Celebrating Ice Cream Month with Chocolate
When needing a new word for ice cream for the revitalized Hebrew language, Eliezer Ben Yehudah turned to the Torah. Actually, he opened the Aramaic translation of the Torah by Onkelos to Exodus 16:14. There the Aramaic uses “glidah” in the passage that describes how manna fell in the desert like a fine, flaky frost on the ground.
It is precisely that frosty, icy aspect of ice cream that makes adding chocolate chips or chunks a challenge. Chocolate’s melting point in the mouth is one of the tests of a quality chocolate. Cold impinges on that. Tasters know not to drink cold liquid before sampling chocolates. A chocolate made with a cocoa butter equivalent (CBE) such as vegetable oil or butter will melt differently from a cocoa butter-only bar. So what to do when adding chocolate into our ice creams?
Ice cream expert, David Leichman uses only very small chips of quality dark French Valhrona chocolate so the chocolate really becomes part of the ice cream. If you want a big chunk of chocolate remaining in your mouth, Leichman says he will give you a chocolate bar to eat after you finish your ice cream.
Ohio-based Jeni Britton Bauer of Jeni’s Splendid Ice Creams prefers a dark 60% cacao from Askinosie, Callebaut, Green & Black or Valhrona. Another national company headquartered in Cincinnati, Graeter’s, stirs molten chocolate into its French pot artisanal, small batches, rich product. Local rabbinic students have been known to compete to show off the largest chocolate slabs. The Peter’s brand chocolate, is poured into the small batches of ice cream, then chopped with a paddle, yielding varying sizes of chocolate.
If you are making your own ice cream, you may want to follow the advice of chocolate expert, Alice Medrich. Medrich argues for keeping the melting point of the chocolate matched to the frozenness of the ice cream. To keep the strong flavor of the chocolate without it turning gritty or chalky, melt the chocolate with some water, freeze it and then chop it into tiny pieces, that is, chill and chop. The bits are added to ice cream at the end of the churning.
However you decide to make it or buy it, keep in mind the Hebrew idiom, “pa’am shelishit, glidah.” That is, “the third time there will be ice cream,” which is said when coincidentally running into someone twice. Actually, I wonder, why wait until the third time. Just make it ice cream with delicious chocolate each time.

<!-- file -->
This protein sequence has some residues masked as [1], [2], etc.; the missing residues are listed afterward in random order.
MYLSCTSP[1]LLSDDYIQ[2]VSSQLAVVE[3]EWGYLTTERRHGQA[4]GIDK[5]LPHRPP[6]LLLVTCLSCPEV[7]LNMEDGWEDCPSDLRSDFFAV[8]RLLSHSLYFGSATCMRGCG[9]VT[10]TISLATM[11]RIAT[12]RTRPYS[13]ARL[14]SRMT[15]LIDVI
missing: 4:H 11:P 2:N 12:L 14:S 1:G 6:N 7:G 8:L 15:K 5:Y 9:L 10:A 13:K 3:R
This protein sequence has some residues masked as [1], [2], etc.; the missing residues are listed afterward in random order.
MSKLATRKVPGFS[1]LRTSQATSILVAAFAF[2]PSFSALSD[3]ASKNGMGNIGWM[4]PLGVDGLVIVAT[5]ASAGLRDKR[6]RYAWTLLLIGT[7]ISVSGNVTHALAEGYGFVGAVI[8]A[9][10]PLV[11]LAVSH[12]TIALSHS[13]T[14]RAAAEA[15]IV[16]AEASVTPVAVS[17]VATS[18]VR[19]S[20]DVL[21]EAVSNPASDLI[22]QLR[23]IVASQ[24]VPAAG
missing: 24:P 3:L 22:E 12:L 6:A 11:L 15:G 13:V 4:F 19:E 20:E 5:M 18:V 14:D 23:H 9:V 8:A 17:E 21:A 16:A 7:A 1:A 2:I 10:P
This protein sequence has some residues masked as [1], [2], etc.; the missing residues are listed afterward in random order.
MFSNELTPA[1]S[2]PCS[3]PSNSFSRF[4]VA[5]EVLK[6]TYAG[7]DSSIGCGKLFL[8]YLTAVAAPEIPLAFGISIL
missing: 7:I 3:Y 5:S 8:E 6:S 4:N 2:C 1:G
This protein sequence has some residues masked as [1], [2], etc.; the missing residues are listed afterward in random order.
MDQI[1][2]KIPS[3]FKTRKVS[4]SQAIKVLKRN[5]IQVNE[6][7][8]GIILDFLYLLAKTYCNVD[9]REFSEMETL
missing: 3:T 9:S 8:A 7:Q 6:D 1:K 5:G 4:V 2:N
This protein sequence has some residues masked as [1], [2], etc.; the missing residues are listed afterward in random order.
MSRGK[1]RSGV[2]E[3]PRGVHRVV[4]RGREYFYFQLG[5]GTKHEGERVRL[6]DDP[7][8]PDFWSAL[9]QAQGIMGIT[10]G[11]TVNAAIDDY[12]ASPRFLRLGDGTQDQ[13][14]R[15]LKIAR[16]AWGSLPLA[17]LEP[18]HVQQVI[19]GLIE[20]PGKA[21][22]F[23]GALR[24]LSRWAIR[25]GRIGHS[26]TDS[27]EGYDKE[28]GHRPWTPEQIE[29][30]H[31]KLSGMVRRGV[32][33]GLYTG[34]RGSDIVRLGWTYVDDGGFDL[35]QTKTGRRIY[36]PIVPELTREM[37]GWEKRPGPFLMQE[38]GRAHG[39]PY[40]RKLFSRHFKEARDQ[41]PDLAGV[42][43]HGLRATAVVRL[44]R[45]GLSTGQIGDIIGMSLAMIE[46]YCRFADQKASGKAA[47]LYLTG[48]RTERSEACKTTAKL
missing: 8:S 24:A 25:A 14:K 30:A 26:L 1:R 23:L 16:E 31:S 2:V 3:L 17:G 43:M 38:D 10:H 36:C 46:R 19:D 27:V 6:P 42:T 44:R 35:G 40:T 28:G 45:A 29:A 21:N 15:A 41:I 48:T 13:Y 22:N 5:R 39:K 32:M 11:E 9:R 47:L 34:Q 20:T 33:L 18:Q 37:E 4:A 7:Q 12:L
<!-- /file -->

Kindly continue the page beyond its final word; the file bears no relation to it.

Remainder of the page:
Choco-dar first erupted on our multi-country circuit of Europe in a VW van. That adult onset, self-diagnosed radar for chocolate experiences led us serendipitously to many wonderful chocolate discoveries and surprises. In the process I learned some chocolate travel tips. Chocolate travel generated the book and the website that I came to call On theRead more ›
Mothers and Survival by Chocolate
On the Chocolate Trail, I found amazing stories of mothers and chocolate from World War II. Immigrant Lisa Hoffman reminisced about how her mother insured she had the skills, including chocolate making, to survive. “I carried inside of me all of the lessons my mother had worked so hard to get for me. I could makeRead more ›
Chocolate Trail Broadens: “Semi[te] Sweet: On Jews and Chocolate” Travels
I am very excited that the NYCs Bernard Museum exhibit, “Semi[te] Sweet: On Jews and Chocolate” based on my book, On the Chocolate Trail, will now be forging new paths as it travels around the country. We selected On the Chocolate Trail as the book title for a number of reasons. First, it evokes the diffusion ofRead more ›
Talking Chocolate in February
Recent media featured projects on the chocolate trail in celebration of Valentine’s Day and “Semi[te] Sweet: On Jews and Chocolate” at the Bernard Museum, NYC. Of course, Florence Fabricant’s mention of the exhibit in the New York Times was a highlight. Now, these stories just within the last two weeks: In The Jewish Love AffairRead more ›
Some Previous Posts
(in alphabetical order)
- Announcing Second Edition: On the Chocolate Trail
- Bat Mitzvah Wants Fair Trade Israeli Chocolate
- Book Optioned: Museum Exhibit
- Chocolate Exhibit Hits the New York Times
- Chocolate Expo
- Chocolate Made My Lunch: Nashville
- Chocolate, Coffee, Tea and Me
- Election 2016: Winning Fudge Brigadeiros
- Hunting for Chocolate: Fancy Food Show, NYC, 2016
- Labor Day in our Chocolate
- Local Chocolate in the South
- No End to Chocolate Exhibits Part III: Visits #3, 4 & 5
- Of Chocolate Exhibits There is No End: Part 2
- On the Chocolate Trail in Brooklyn
- Seriously Tasting Chocolate
- Super Food Chocolate for Super Bowl Sunday: Three Recipes
- That Time Jews Smuggled Chocolate to France — and a Recipe for Basque Chocolate Cake
- Warm Up: 3 Historical Drinking Chocolate Recipes